Hong Kong SARS travel advisory dropped

As the World Health Organisation (WHO) lifted its earlier travel advisory regarding the former British colony, SARS claimed the lives of five more Chinese people.

    Hong Kong efforts may have
    curtailed SARS spread

    Three of the China deaths and 26 new cases were in the capital Beijing, which is hit the most, the health ministry said on Saturday. Another eight people outside the capital were infected.


    Meanwhile, Hong Kong reported no new cases of the deadly disease on Saturday for the first time since figures were provided regularly in March, health officials said.


    A day earlier, WHO removed its recommendation that people should postpone all but essential travel to Hong Kong. The recommendation was issued on 2 April to minimize the risk of spreading SARS.


    “WHO is changing this recommendation as the situation in these areas has now improved significantly,” the UN health agency’s website stated.


    Hong Kong cheering


    Hong Kong Financial Secretary, Antony Leung, joined festivities in a bar district, Lan Kwai, to celebrate on Friday night.


    “Now we need to tell the world, including mainland China, that Hong Kong is a safe city,” the financial secretary told reporters shortly after WHO withdrew its travel advisory against Hong Kong.


    Businessmen hailed WHO’s decision to drop the warning against visiting the city. “At least business travellers will come back”, said Cheung Hon-yiu. “Last night, it took me about four hours to get a customer at the airport”.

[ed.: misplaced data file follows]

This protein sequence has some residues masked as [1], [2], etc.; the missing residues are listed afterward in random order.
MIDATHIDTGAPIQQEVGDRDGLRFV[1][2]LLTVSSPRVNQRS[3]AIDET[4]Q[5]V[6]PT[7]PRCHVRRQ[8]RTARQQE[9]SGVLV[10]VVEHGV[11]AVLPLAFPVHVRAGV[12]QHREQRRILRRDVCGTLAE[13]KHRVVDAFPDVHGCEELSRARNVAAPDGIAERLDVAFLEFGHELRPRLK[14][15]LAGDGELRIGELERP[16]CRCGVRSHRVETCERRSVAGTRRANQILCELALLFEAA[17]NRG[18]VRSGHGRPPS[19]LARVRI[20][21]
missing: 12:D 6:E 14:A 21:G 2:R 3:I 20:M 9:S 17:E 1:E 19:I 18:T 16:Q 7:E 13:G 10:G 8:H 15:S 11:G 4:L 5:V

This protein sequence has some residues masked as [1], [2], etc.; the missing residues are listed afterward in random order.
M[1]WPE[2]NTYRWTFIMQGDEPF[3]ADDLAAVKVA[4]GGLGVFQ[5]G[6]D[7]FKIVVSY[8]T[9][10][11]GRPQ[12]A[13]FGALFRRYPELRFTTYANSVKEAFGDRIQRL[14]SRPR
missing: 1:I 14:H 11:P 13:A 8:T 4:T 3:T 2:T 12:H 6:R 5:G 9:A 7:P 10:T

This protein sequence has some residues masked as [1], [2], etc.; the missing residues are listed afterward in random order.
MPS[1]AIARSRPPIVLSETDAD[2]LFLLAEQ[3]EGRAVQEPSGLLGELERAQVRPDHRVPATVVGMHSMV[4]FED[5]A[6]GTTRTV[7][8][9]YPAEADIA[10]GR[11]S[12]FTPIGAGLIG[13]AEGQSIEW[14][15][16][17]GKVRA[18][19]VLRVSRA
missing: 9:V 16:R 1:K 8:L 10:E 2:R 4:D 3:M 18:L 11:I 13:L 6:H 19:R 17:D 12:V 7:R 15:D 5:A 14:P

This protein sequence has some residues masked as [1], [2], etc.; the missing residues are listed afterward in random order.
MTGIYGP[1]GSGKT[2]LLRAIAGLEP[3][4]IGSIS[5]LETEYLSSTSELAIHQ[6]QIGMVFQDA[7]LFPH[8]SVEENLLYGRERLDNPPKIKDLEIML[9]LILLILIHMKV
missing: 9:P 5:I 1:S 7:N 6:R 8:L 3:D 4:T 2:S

The government said on Saturday it had halted temporarily the import of civet meat, locally consumed, a day after a top Hong Kong scientist said there was a possibility that the SARS virus had jumped to humans from the cat-like animal. 


    Civet cats belong to a large group of mammals that are active at night and includes the mongoose. Most civets resemble cats and have long tails and faces with thin, sharp features.


    SARS virus could have jumped
    from civet cats to humans 

    WHO also withdrew its travel warning on the southern Chinese province of Guangdong, saying outbreaks of SARS there, were under control.


    Guangdong welcomed the lifting of the travel advisory, but said it would remain alert. "Although Guangdong has effectively controlled the epidemic and attained temporary results, we absolutely cannot lower our guard, cannot slacken," Xinhua news agency quoted Governor Huang Huahua as saying.


    Guangdong is believed to be the place where the spread of the deadly disease started in November.


    Canada on alert


    In Canada, health officials said the deaths of two people in Toronto on Friday could have been caused by SARS.


    In addition, at least 20 more people may have caught the pneumonia-like virus after visiting hospitals, where five new potential cases emerged in the past 24 hours.


    "We are assuming the worst," said Donald Low, director of

    Microbiology, at Mount Sinai Hospital.


    The US Centers for Disease Control and Prevention (CDC) recommended that any non-essential travel to Toronto be



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